Across the EUniverse – Number Seven
Season of mists and mellow fruitfulness
Close bosom-friend and maturing sun;
Conspiring with him how to load and bless
With fruit the vines that round the thatch-eaven run
That’s how Keats sees the Autumn. Fruitful. For those who work in Brussels it’s a time of many events and mature decisions. It’s not the summer, it’s not Christmas, it’s not Easter. So it’s when a lot of work gets done.
It is possible to anticipate the work that is likely to be done in the Autumn nearly a year before each Autumn comes around. The Commission is the initiator of all law in the EU. The Commission publishes each year a work programme for the following year. Reading this document is essential to know what is likely to happen the following year.
So in this month’s Across the EUniverse we examine the Commission’s work programme for 2016. This is the first work programme entirely under the Juncker Commission and in line with the Juncker mantra to focus on the big issues and to limit the amount of legislation emanating from the EU.
Italians are very familiar with the Made In debate. Italy has made many attempts to require producers of goods to indicate the origin of the goods. Italy believes that if consumers know the origin of goods they are more likely to buy Italian. The Commission in Brussels, as guardian of EU law, considers that Italy is just trying to break up the single market and undermine the principle of the free movement of goods. But what is the situation if a private party, say an NGO or a group of manufacturers were to promote Italian goods. Would it infringe the rules on the free movement of goods? We look at this issue in great detail in our second article this month.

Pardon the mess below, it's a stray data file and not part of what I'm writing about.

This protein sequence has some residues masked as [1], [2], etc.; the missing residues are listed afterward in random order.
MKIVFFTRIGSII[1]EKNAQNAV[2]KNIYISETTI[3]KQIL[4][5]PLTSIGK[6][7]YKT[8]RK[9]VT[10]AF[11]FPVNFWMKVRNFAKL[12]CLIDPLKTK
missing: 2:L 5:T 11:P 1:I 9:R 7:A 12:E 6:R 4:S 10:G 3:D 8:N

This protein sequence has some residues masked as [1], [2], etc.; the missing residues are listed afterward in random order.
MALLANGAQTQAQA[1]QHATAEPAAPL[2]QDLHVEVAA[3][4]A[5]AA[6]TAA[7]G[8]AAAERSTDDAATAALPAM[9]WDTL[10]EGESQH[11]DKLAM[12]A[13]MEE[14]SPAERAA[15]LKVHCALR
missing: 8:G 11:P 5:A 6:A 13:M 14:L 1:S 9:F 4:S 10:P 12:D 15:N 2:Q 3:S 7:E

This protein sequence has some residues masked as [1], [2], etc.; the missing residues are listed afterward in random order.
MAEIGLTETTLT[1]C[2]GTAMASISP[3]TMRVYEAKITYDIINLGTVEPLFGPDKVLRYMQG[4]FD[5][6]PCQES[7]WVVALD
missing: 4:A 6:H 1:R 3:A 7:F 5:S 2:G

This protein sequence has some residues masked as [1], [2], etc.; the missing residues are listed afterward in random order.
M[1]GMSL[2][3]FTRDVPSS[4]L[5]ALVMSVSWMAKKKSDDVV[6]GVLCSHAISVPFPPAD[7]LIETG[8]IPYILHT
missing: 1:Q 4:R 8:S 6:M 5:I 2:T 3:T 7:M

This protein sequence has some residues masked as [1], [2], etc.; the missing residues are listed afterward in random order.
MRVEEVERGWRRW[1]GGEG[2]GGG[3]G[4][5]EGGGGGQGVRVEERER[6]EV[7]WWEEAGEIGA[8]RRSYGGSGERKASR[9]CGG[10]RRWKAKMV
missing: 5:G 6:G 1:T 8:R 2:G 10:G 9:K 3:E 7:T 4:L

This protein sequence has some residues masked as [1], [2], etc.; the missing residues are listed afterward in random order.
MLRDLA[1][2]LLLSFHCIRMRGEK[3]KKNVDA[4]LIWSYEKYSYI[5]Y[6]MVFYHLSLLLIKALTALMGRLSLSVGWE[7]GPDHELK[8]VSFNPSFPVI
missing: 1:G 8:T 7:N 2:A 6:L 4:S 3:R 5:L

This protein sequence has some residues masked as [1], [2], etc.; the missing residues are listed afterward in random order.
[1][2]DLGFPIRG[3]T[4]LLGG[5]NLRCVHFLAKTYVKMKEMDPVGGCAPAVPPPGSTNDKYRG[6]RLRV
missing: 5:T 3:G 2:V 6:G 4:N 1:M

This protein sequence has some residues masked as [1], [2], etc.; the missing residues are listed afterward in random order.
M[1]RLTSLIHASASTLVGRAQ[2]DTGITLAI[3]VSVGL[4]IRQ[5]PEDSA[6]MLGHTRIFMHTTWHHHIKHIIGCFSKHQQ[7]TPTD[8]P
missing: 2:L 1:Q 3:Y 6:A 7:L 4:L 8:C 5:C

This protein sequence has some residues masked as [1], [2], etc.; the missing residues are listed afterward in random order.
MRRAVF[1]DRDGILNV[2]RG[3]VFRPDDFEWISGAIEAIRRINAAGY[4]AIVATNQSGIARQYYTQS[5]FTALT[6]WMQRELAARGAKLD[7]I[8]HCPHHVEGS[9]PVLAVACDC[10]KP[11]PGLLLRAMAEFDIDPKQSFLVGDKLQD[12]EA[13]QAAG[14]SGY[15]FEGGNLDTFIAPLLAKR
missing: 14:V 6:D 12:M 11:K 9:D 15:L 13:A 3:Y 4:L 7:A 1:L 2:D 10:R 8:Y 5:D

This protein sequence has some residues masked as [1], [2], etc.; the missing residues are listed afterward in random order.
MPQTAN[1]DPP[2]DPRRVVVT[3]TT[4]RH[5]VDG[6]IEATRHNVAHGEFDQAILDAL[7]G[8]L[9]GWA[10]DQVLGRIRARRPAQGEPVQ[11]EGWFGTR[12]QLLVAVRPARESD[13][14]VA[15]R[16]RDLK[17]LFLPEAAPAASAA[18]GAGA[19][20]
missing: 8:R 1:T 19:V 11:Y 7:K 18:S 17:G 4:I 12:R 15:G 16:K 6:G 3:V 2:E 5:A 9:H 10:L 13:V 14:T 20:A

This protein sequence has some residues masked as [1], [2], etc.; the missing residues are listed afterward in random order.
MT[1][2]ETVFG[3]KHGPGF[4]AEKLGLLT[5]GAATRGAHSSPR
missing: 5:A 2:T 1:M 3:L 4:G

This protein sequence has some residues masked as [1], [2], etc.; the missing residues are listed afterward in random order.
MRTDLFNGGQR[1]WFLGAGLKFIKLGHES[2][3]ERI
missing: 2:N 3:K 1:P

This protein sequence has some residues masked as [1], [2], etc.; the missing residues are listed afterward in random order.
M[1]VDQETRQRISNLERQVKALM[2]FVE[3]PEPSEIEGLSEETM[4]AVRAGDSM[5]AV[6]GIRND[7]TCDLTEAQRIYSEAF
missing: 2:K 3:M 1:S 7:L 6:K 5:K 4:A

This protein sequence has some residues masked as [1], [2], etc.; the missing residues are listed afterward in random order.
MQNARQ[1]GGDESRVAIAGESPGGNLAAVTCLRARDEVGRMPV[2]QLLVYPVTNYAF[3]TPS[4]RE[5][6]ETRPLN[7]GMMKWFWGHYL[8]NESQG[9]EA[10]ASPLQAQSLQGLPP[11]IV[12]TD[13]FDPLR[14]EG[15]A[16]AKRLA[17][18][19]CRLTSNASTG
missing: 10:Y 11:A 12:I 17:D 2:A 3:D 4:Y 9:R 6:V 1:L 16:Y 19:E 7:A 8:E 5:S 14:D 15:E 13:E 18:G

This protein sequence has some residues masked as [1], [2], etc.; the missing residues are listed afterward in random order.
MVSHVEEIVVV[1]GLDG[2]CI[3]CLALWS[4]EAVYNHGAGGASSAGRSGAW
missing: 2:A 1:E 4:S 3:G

We feature the Starbuck and Fiat cases not because Fiat is Italian but because the move by the Commission to consider certain tax breaks as state aids is the beginning of a big move to harmonise EU taxation.
We have two articles addressing, directly or indirectly, the issue of whether China is, or is not, a market economy. This is one of the hottest debates in Brussels today. Any change risks exposing many Italian industries to dumped imports from China.
Finally we look at net neutrality and the cost of roaming. Removing the extra charges for roaming outside the Member State of origin is as fundamental to many EU citizens as the removal of border checks on passports and the introduction of the single currency. It makes daily life easier and cheaper. Hopefully citizens will recognise it would not have happened without the EU.